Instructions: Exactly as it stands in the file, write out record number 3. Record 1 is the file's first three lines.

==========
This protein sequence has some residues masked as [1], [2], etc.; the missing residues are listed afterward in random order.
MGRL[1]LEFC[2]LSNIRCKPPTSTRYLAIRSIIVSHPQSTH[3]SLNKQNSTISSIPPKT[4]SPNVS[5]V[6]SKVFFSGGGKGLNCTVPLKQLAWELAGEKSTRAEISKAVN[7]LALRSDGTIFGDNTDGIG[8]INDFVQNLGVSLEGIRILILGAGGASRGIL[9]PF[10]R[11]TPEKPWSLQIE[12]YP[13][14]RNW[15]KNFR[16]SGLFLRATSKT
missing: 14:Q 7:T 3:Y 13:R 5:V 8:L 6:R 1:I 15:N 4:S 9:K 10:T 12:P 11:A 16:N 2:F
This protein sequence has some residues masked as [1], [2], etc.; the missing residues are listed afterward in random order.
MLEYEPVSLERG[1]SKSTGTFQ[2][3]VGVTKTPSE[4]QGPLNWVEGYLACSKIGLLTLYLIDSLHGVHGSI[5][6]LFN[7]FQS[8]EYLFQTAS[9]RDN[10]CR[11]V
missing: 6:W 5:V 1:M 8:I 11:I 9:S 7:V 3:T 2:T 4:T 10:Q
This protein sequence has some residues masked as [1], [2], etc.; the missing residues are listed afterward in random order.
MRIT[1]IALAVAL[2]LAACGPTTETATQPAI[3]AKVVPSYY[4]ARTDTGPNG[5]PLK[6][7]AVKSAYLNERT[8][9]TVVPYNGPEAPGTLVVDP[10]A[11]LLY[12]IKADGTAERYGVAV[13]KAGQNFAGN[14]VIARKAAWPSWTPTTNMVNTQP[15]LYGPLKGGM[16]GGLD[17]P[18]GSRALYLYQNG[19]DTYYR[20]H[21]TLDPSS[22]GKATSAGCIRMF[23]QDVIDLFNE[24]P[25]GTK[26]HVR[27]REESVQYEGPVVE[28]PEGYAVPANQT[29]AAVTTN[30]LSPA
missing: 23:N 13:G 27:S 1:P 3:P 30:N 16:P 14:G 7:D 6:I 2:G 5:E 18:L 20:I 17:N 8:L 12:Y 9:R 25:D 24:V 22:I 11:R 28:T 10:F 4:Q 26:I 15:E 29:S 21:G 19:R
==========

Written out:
This protein sequence has some residues masked as [1], [2], etc.; the missing residues are listed afterward in random order.
MRIT[1]IALAVAL[2]LAACGPTTETATQPAI[3]AKVVPSYY[4]ARTDTGPNG[5]PLK[6][7]AVKSAYLNERT[8][9]TVVPYNGPEAPGTLVVDP[10]A[11]LLY[12]IKADGTAERYGVAV[13]KAGQNFAGN[14]VIARKAAWPSWTPTTNMVNTQP[15]LYGPLKGGM[16]GGLD[17]P[18]GSRALYLYQNG[19]DTYYR[20]H[21]TLDPSS[22]GKATSAGCIRMF[23]QDVIDLFNE[24]P[25]GTK[26]HVR[27]REESVQYEGPVVE[28]PEGYAVPANQT[29]AAVTTN[30]LSPA
missing: 23:N 13:G 27:S 1:P 3:P 30:N 16:P 14:G 7:D 6:I 2:G 5:E 18:L 20:I 17:N 8:L 12:Y 9:R 25:D 24:V 22:I 11:R 28:T 10:F 4:Q 26:I 15:E 29:S 21:G 19:R